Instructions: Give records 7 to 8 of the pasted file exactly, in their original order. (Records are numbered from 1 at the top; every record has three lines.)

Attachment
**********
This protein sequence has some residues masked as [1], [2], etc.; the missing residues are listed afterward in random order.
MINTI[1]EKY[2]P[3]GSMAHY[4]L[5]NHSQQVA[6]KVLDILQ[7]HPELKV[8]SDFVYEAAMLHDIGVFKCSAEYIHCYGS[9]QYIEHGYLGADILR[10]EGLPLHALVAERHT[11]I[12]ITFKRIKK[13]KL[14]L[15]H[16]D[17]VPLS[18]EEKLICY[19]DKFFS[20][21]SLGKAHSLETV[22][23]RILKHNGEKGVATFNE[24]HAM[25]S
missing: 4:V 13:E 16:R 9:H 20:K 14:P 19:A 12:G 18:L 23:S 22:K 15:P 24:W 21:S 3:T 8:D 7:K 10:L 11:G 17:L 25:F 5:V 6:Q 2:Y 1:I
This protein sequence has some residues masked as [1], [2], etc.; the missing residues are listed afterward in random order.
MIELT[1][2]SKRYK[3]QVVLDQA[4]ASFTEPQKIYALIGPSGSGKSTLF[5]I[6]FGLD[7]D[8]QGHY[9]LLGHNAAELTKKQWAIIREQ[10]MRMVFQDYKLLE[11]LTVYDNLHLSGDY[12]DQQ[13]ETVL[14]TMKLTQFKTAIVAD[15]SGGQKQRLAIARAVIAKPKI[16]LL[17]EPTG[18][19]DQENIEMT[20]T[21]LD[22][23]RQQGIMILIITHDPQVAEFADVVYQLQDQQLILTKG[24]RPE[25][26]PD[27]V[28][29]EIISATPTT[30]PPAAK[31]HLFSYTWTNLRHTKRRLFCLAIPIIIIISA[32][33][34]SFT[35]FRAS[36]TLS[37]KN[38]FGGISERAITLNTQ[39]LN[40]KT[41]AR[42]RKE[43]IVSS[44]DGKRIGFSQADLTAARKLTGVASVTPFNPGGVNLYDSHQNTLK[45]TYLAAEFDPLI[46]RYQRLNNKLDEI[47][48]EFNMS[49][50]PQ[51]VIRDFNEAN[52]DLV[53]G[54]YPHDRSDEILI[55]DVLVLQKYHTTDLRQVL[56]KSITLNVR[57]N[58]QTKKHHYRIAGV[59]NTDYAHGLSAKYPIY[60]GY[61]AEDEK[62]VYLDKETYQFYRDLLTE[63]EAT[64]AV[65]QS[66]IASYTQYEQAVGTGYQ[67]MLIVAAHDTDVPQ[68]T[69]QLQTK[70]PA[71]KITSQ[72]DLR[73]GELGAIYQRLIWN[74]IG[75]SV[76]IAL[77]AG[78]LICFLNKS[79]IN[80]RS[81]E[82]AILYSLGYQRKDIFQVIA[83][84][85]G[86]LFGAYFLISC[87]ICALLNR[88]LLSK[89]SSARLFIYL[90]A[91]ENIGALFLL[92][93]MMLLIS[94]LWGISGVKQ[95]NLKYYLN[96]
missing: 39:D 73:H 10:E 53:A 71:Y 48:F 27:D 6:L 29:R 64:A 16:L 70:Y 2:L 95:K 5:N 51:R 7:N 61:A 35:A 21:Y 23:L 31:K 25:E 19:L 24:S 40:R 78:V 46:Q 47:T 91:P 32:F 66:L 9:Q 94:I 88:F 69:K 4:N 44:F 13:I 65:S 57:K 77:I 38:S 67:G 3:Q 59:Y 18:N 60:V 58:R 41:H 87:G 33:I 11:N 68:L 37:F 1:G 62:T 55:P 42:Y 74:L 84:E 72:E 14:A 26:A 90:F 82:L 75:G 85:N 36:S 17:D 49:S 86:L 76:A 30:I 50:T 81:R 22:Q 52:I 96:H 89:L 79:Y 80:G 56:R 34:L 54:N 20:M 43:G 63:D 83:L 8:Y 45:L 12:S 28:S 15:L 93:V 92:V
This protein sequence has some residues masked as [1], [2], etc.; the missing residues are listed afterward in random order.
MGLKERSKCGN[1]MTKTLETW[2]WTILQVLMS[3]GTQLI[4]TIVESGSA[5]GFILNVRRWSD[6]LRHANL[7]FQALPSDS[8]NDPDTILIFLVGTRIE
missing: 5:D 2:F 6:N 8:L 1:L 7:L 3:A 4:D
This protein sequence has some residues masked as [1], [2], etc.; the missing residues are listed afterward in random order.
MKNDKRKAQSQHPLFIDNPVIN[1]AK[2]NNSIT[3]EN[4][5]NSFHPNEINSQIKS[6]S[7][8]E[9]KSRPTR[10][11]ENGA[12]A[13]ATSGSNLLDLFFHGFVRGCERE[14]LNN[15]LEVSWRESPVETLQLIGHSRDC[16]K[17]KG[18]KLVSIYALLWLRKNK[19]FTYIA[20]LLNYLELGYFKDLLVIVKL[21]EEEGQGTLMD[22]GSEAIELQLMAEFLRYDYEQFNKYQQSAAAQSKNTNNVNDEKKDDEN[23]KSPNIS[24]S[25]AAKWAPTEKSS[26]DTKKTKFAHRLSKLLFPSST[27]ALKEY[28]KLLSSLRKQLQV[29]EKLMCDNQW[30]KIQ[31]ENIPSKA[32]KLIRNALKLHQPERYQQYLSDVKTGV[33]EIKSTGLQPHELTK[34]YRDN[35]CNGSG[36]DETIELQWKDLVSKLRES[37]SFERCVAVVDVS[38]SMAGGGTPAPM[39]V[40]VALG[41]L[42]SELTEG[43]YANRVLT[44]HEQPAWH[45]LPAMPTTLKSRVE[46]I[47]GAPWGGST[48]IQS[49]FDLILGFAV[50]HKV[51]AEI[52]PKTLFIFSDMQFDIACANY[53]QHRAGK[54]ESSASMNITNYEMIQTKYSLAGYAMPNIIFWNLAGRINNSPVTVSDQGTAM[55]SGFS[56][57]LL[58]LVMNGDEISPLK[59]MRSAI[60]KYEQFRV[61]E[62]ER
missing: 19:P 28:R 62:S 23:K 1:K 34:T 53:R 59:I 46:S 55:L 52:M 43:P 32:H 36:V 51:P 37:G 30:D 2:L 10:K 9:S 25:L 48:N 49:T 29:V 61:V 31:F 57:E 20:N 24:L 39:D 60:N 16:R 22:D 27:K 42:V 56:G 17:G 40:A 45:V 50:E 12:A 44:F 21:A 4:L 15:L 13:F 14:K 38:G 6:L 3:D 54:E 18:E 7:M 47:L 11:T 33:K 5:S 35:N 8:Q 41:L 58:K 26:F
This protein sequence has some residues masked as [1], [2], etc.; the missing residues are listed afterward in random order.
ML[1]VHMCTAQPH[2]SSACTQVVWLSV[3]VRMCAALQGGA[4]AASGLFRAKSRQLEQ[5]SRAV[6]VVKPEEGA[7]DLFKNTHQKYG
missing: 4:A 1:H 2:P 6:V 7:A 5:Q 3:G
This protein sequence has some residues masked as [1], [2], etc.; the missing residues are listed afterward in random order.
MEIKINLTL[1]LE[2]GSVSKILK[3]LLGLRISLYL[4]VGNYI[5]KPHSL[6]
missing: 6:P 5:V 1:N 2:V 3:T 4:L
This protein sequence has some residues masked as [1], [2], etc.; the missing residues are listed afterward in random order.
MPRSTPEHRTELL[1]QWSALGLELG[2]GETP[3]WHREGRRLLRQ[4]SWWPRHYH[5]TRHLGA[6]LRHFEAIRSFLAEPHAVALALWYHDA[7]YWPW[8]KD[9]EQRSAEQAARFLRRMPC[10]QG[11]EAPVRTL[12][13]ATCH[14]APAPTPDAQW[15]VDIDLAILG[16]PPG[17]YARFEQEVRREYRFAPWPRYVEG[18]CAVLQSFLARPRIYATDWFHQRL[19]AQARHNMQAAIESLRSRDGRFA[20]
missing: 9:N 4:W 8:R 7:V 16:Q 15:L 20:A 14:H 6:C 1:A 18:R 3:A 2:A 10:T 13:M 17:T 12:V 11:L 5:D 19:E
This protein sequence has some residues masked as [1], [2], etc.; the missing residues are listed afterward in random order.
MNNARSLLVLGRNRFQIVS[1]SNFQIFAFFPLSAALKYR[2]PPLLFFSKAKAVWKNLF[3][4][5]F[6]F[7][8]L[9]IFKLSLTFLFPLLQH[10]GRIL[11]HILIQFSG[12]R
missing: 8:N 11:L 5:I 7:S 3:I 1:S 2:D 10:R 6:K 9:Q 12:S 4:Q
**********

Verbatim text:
This protein sequence has some residues masked as [1], [2], etc.; the missing residues are listed afterward in random order.
MPRSTPEHRTELL[1]QWSALGLELG[2]GETP[3]WHREGRRLLRQ[4]SWWPRHYH[5]TRHLGA[6]LRHFEAIRSFLAEPHAVALALWYHDA[7]YWPW[8]KD[9]EQRSAEQAARFLRRMPC[10]QG[11]EAPVRTL[12][13]ATCH[14]APAPTPDAQW[15]VDIDLAILG[16]PPG[17]YARFEQEVRREYRFAPWPRYVEG[18]CAVLQSFLARPRIYATDWFHQRL[19]AQARHNMQAAIESLRSRDGRFA[20]
missing: 9:N 4:W 8:R 7:V 16:Q 15:L 20:A 14:H 6:C 1:A 18:R 3:A 2:A 10:T 13:M 17:T 12:V 11:L 5:D 19:E
This protein sequence has some residues masked as [1], [2], etc.; the missing residues are listed afterward in random order.
MNNARSLLVLGRNRFQIVS[1]SNFQIFAFFPLSAALKYR[2]PPLLFFSKAKAVWKNLF[3][4][5]F[6]F[7][8]L[9]IFKLSLTFLFPLLQH[10]GRIL[11]HILIQFSG[12]R
missing: 8:N 11:L 5:I 7:S 3:I 1:S 2:D 10:R 6:K 9:Q 12:S 4:Q